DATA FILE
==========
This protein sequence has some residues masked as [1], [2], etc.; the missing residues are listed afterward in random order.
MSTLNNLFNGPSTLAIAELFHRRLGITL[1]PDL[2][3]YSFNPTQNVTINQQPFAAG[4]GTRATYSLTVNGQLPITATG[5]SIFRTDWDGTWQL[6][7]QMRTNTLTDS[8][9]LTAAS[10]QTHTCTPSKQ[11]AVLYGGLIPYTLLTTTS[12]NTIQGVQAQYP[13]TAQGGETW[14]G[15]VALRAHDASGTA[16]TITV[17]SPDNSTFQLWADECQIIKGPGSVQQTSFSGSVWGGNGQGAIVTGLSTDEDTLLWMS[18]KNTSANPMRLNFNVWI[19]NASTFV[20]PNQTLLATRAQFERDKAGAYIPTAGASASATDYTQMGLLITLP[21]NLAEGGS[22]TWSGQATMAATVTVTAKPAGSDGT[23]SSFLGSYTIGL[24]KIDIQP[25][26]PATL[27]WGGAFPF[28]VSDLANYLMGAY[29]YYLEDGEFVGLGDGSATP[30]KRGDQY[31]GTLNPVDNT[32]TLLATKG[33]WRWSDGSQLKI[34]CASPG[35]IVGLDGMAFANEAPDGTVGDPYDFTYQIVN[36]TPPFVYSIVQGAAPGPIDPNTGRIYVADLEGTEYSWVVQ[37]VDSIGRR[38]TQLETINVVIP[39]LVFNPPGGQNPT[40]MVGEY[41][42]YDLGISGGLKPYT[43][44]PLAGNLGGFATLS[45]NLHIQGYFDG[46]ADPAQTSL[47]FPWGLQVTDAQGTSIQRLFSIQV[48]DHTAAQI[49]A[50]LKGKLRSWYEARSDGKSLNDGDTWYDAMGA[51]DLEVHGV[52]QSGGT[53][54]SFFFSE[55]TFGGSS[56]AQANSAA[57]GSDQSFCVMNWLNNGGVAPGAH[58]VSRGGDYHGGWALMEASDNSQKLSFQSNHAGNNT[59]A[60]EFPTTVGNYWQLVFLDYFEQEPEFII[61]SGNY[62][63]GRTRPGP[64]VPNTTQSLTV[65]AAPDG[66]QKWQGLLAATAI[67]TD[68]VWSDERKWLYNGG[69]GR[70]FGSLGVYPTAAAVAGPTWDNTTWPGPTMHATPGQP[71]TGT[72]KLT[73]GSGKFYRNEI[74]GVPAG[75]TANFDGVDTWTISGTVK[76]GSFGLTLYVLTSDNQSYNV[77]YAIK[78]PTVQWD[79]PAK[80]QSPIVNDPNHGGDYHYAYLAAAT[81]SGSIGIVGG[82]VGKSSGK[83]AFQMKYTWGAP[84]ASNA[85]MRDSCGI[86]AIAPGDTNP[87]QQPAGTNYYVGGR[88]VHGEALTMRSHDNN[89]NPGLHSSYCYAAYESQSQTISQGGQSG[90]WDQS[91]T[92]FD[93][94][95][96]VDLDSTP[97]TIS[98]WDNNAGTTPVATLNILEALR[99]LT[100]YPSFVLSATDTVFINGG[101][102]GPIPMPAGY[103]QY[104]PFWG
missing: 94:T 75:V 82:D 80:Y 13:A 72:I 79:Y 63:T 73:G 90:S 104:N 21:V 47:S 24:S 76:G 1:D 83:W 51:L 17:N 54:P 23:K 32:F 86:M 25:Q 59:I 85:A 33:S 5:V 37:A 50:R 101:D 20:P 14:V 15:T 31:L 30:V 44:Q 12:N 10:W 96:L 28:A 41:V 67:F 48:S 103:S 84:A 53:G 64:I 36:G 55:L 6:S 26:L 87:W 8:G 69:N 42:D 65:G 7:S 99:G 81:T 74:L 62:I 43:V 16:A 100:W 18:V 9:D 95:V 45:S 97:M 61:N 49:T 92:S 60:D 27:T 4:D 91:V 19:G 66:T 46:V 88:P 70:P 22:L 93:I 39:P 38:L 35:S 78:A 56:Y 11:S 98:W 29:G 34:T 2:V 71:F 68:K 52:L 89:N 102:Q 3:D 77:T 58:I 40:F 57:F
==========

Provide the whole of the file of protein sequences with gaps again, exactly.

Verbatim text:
This protein sequence has some residues masked as [1], [2], etc.; the missing residues are listed afterward in random order.
MSTLNNLFNGPSTLAIAELFHRRLGITL[1]PDL[2][3]YSFNPTQNVTINQQPFAAG[4]GTRATYSLTVNGQLPITATG[5]SIFRTDWDGTWQL[6][7]QMRTNTLTDS[8][9]LTAAS[10]QTHTCTPSKQ[11]AVLYGGLIPYTLLTTTS[12]NTIQGVQAQYP[13]TAQGGETW[14]G[15]VALRAHDASGTA[16]TITV[17]SPDNSTFQLWADECQIIKGPGSVQQTSFSGSVWGGNGQGAIVTGLSTDEDTLLWMS[18]KNTSANPMRLNFNVWI[19]NASTFV[20]PNQTLLATRAQFERDKAGAYIPTAGASASATDYTQMGLLITLP[21]NLAEGGS[22]TWSGQATMAATVTVTAKPAGSDGT[23]SSFLGSYTIGL[24]KIDIQP[25][26]PATL[27]WGGAFPF[28]VSDLANYLMGAY[29]YYLEDGEFVGLGDGSATP[30]KRGDQY[31]GTLNPVDNT[32]TLLATKG[33]WRWSDGSQLKI[34]CASPG[35]IVGLDGMAFANEAPDGTVGDPYDFTYQIVN[36]TPPFVYSIVQGAAPGPIDPNTGRIYVADLEGTEYSWVVQ[37]VDSIGRR[38]TQLETINVVIP[39]LVFNPPGGQNPT[40]MVGEY[41][42]YDLGISGGLKPYT[43][44]PLAGNLGGFATLS[45]NLHIQGYFDG[46]ADPAQTSL[47]FPWGLQVTDAQGTSIQRLFSIQV[48]DHTAAQI[49]A[50]LKGKLRSWYEARSDGKSLNDGDTWYDAMGA[51]DLEVHGV[52]QSGGT[53][54]SFFFSE[55]TFGGSS[56]AQANSAA[57]GSDQSFCVMNWLNNGGVAPGAH[58]VSRGGDYHGGWALMEASDNSQKLSFQSNHAGNNT[59]A[60]EFPTTVGNYWQLVFLDYFEQEPEFII[61]SGNY[62][63]GRTRPGP[64]VPNTTQSLTV[65]AAPDG[66]QKWQGLLAATAI[67]TD[68]VWSDERKWLYNGG[69]GR[70]FGSLGVYPTAAAVAGPTWDNTTWPGPTMHATPGQP[71]TGT[72]KLT[73]GSGKFYRNEI[74]GVPAG[75]TANFDGVDTWTISGTVK[76]GSFGLTLYVLTSDNQSYNV[77]YAIK[78]PTVQWD[79]PAK[80]QSPIVNDPNHGGDYHYAYLAAAT[81]SGSIGIVGG[82]VGKSSGK[83]AFQMKYTWGAP[84]ASNA[85]MRDSCGI[86]AIAPGDTNP[87]QQPAGTNYYVGGR[88]VHGEALTMRSHDNN[89]NPGLHSSYCYAAYESQSQTISQGGQSG[90]WDQS[91]T[92]FD[93][94][95][96]VDLDSTP[97]TIS[98]WDNNAGTTPVATLNILEALR[99]LT[100]YPSFVLSATDTVFINGG[101][102]GPIPMPAGY[103]QY[104]PFWG
missing: 94:T 75:V 82:D 80:Y 13:A 72:I 79:Y 63:T 73:G 90:S 104:N 21:V 47:S 24:S 76:G 1:D 83:W 51:L 17:N 54:P 23:K 32:F 86:M 25:Q 59:I 85:A 33:S 5:V 37:A 50:R 101:D 20:P 14:V 15:T 31:L 30:V 44:Q 12:N 10:W 96:L 28:A 41:V 67:F 48:S 103:S 84:A 53:G 64:I 36:G 55:L 6:S 26:L 87:W 8:G 69:N 42:D 65:G 7:S 99:G 81:T 74:L 62:I 43:V 16:A 100:W 18:V 9:D 95:V 45:S 97:M 61:N 49:T 92:S 60:D 27:T 4:D 91:V 19:G 66:T 46:V 88:P 70:P 22:L 93:I 39:P 38:L 35:S 78:A 56:Y 11:S 98:W 29:G 34:T 2:V 71:F 68:K 52:L 89:N 102:Q 3:D 77:T 58:I 40:F 57:F